A few decades pass. Then, and it’s almost astonishing, she’s a few days short of her 52nd birthday. The days in between were about the job, this task and then the next, making this team better and then another, then growing the game, sometimes by riding along with it, sometimes by taking hold and dragging it another few inches.
The game could be a joy and the game could be stubborn, ever depending on the day and its mood. It is cruel. It has a sense of humor. The game is so beautiful on a winter’s day on a ballfield outside Santo Domingo it’d about make you cry. Dozens of skinny 16-year-olds with loose arms and looser smiles had packed up and gone home, many to dream of professional contracts and easier lives.
At the end of that long day, Kim Ng was hungry. We agreed to meet in the hotel lobby at dinnertime. There was a restaurant somewhere in the city we’d been told to try. Days before, a hotel bartender had warned, “Don’t leave the hotel after dark.”
“But…,” I’d said.
“No,” he’d said. “Don’t.”
So we climbed into the back of a waiting taxi and told him the name of the restaurant.
“Thirty dollars,” he said. “American. Pay first.”
That was a lot. The place was farther than we’d thought, we supposed. We also weren’t going to walk. We nodded.
The man turned the key. The car rattled and shook and started. He shifted into first gear and we were off. After half a block, he pulled to the curb and stopped. He’d never gotten into second gear. He waved his hand to the right. Our restaurant.
“Here,” he said triumphantly, as though we’d just jumped through a ring of fire and landed safely.
First there was only the sound of the unhealthy engine. We looked at each other. Then, laughter. We’d been got and got good. Our $30 was deep in this man’s pocket. We were maybe 250 feet from the front door of the hotel. We could’ve run it faster. And cheaper.
Dinner was great. The walk back was uneventful. The 30 bucks expensed.
Many years later, on a Friday morning in November 2020, Kim Ng was announced as general manager of the Miami Marlins. She’d be the first woman to run a major North American sports franchise. This was a historic day.
And what came to me was that taxi ride in that foreign place. You get in, pay your dues, roll down the windows and then see where it takes you.
An intern at MLB headquarters.
Front offices for the Chicago White Sox, New York Yankees and Los Angeles Dodgers.
Nearly a decade back with MLB, running international operations, encouraging more girls and boys to play, seeking diversity and inclusion.
The next job, the ones she wanted, went to someone else. To people who looked the same and talked the same and were educated the same, to the old and new standard of who — and what — was supposed to run a baseball team. Kim Ng kept showing up. She kept getting in, paying her dues, rolling down her window. It wasn’t her courage she’d question, but perhaps that of the old men who made these hires, the system that made these hires, the culture she’d given herself over to and took hold of and dragged another few inches.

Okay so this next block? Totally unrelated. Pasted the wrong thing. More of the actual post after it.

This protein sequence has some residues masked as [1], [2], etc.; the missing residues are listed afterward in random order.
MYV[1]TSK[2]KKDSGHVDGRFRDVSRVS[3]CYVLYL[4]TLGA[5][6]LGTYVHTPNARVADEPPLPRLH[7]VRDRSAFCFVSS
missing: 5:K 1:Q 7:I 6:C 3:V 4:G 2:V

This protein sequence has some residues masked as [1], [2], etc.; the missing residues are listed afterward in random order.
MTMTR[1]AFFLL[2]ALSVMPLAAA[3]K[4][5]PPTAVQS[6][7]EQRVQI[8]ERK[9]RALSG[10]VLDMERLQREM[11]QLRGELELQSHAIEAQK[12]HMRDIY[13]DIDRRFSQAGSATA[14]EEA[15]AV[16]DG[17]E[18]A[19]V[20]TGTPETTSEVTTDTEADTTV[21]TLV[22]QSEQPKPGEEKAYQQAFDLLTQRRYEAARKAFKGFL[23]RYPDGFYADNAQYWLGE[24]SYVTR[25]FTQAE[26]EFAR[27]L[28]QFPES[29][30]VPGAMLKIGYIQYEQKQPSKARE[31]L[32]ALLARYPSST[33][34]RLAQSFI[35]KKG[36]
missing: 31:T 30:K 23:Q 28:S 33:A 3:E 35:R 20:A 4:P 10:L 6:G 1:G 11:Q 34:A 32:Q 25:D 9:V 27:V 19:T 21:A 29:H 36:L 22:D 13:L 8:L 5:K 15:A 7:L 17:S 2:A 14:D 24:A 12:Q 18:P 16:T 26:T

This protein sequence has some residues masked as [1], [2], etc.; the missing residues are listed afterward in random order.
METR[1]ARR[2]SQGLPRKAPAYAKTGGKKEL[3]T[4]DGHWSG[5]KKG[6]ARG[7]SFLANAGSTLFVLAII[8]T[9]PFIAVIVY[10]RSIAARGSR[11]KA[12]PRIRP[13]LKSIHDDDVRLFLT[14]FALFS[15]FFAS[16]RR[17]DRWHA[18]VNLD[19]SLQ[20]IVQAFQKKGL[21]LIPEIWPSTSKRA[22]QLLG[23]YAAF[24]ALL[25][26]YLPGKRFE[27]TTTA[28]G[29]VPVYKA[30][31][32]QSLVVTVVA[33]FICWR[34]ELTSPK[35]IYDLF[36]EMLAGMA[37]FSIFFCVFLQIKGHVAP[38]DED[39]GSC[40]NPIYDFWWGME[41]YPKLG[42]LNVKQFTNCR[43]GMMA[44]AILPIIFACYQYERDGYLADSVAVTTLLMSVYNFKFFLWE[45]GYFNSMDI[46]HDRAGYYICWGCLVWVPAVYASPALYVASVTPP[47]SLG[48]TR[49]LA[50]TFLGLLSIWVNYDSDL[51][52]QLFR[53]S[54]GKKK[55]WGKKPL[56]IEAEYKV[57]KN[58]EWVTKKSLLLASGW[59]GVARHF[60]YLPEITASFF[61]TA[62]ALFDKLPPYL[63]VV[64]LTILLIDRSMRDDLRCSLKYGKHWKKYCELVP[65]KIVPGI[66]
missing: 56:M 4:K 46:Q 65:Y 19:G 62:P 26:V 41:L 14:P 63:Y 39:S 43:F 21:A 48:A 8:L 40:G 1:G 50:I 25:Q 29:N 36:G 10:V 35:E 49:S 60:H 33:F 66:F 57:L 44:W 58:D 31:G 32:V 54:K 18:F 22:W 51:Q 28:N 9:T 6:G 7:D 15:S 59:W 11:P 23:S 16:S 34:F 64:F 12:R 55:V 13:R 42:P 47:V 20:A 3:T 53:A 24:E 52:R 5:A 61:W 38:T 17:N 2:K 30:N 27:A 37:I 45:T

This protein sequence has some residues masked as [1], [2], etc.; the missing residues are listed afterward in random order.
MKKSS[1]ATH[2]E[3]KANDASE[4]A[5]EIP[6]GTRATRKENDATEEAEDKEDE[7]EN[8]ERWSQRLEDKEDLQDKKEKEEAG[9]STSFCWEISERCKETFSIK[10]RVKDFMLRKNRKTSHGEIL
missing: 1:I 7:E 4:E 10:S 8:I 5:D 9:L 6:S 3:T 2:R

A text message arrived from a longtime baseball man, a friend of Ng’s who in one place or another had stood alongside her.
“I couldn’t be happier,” he said. “So proud.”
And that was it, right? A little proud that Derek Jeter and the Marlins and baseball had made the right hire. Far more proud that Kim Ng had kept stacking honest days upon honest days, had run off too many resumes to remember anymore, had looked into the eyes of a few of those old men and just knew it’d be the last time they talked about that job, and kept going. Kept learning. Kept sacrificing. Kept watching men with half her resume land twice her job. And kept coming back the next day, because she was her and she was good at it and that was the job and she was … qualified.
A dozen years ago, we’d sat in the stands at Dodger Stadium kicking around the idea she’d one day be a general manager and what that would mean.
“See,” she’d said, “it’s your assumption when you say, ‘There’s no one like you.’ There are people like me. There are people that grew up loving baseball. There are people that work their way up from being interns. There are people that have been assistant general managers for a long time that eventually do become general managers. So there are people like me. Or, I am like other people.
“I can’t necessarily go through life thinking that I’m different. I don’t know where that gets me, really.”
That is the journey. Today, it is the trailblazer’s journey. Some days it won’t get you all the way down the block. Others, man, imagine the places you’ll see. Imagine the things you’ll do. Imagine the people you’ll inspire. Imagine the things you’ll build. Imagine who’s got next.
It took too long. Far, far too long. It’s here now. Better roll down the window.
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